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By E. Hoffmann Price

"Ain't no female can herd me around!" Grimes swore. But Elma was going to teach him different, with her insistence that he become a rancher instead of hunting for gold in Mexico.

SCOWLING, the boy from Georgia stamped out of his hotel room and down the hall. A straw colored cowlick reached to his china blue eyes; he was lean and long, and a black frock coat hung from his shoulders. He stopped at the door next to his own, tapped with a ham sized fist, and barged in without waiting for an answer.

"Ain't no woman on earth can herd me around," be began.

The girl sitting in the rocker let out a yeep and cried, "Simon, you might wait to find out if I was dressed."

She bounded to her feet, and held a red silk dress in front of her to cover the most conspicuous bare spots. Simon Bolivar Grimes stuttered, "Dang it, Elma, how'd I know you'd be plump... ah... uncovered-like?"

He backed toward the door, but the dark haired girl said, "Might as well stay, if there's anything you've missed, I'd love to know what it is."

She turned her back, and proved her point. There was a fluff of chiffon about her hips; it didn't reach very low in one direction, or high in the other. Her back and shoulders had a creamy richness. She was plump and shapely; her legs were sleek, and her garters made luscious indentations. Just a single graceful move, and the red dress was slipping over her head, and sinking down to her hips. A pat, and it rustled past her knees and cut off his view of her calves, which tapered down to dainty ankles.

"How'd I know?" Grimes repeated.

"I guess you wouldn't." Elma sighed, then winced. "Ouch!" She picked a needle from the red dress. "Never occurred to you I'd have to patch the only dress I have. And you're as ragged as I am, after riding a hundred miles in a frock coat!"

A frown again tightened Grimes' coffin- shaped face. "Look here, Elma, ain't no woman on earth can herd me around. I am damn-blasted if I aim to be a cowpuncher just account you got a notion I'm too dumb to reckonize gold if I stumbled over it."

"Simon, darling, I don't mean you're stupid. I mean, you just don't know a thing about mining. Anyway, mining towns are poison, and miners are the lousiest ruffians."

"Huh! When I found you, you was hustling drinks in a dance hall!"

Elma slapped him with both hands before he could dodge. "Yes, and I got you out of jail, I got you the horse you escaped on, and, you were a small town lawyer when I found you, you long- legged idiot!"

She began crying, and clung to him. "Simon, mining towns are poison! Claim jumpers shot my dad. Anyway, your uncle's a cattleman, if you weren't so stubborn you and me could get a start with him."

"Aw, honey—" She was close enough now for him to be delightfully aware of her generous curves, and she snuggled closer; but the Grimes stubbornness won out. "Look here, I ain't got more'n a couple hundred dollars, and my uncle'd mock me, coming back thattaway, after I busted outen that jail wheah that crooked Jedge Hillman flung me fo' contempt of court. I got to get myself some gold, and I'm a-going to."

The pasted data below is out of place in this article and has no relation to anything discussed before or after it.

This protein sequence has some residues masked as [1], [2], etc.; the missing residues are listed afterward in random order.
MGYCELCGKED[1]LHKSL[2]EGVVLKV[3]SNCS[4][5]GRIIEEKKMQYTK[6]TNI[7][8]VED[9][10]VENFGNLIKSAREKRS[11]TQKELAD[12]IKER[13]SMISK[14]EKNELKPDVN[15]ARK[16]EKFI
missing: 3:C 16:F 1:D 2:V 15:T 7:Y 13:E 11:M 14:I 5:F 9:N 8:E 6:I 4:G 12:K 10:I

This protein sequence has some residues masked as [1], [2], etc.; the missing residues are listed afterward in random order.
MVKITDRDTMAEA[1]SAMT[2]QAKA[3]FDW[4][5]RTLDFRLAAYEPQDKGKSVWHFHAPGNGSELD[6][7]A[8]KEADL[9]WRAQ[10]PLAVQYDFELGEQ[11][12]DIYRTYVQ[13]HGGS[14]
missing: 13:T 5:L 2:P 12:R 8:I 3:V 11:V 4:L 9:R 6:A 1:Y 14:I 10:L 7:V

She jerked back, wiped her eyes. "Simon Bolivar Grimes, yon weren't too proud to have me smuggle saws into the jail!"

THE boy from Georgia straightened up. He dug into his pocket and brought out a buckskin poke and emptied half the gold pieces on the dresser. "M'am, I am mighty sick of these here reminders." He looked at the heavy gold watch his grandpappy had given him just before he was hanged for shooting a revenue officer. "It is jest about time for the stage coach to get here. You kin keep both the hosses you got."

He turned to the hall. She snatched the coins, and flung them. They hit the panel, just as he closed the door behind him. "Ain't no woman herding me around," he repeated. He knew he'd miss Elma, and he had to build up his courage.

Grimes stepped into his room, and shouldered the saddle bags which contained his razor, a quart of whiskey, and a pair of field glasses. Then he went down the creaking stairs, and stood in the doorway.

Cowpunchers yelled when, a few minutes later, the stage came clattering down the dusty main street. Hostlers brought out the new relay, and took the sweating team to the stables. The driver leaped down, and so did the shotgun messenger who guarded the heavy box of gold coin. A blonde girl stepped from the stage.

There was a seductive rustle of skirts, a coy flash of shapely legs; the slanting rays of the sun twinkled on the sheer silk of her hosiery. The sweetness of her perfume warmed Grimes' heart; he felt a little less bleak inside.

Grimes watched her walk into the stage station. She lifted her skirts a little, and picked her way daintily across the dust and among the bottles and cigar butts that littered the dirt side walk; but she looked at home, for all her frilly garments and the little hat with the blue plume. Neither did she grimace when she entered the dingy dining room.

Grimes bought a ticket for Skull Gulch. He had barely stuffed a few ham sandwiches and a slab of apple pie into his coat pocket when it was time to board the coach. He held the door open for the fascinating stranger, and then followed her to the coach; now that she had walked the cramps out of her legs, she needed no assistance.

Grimes looked up at the window at the end of the second floor hallway of the hote...

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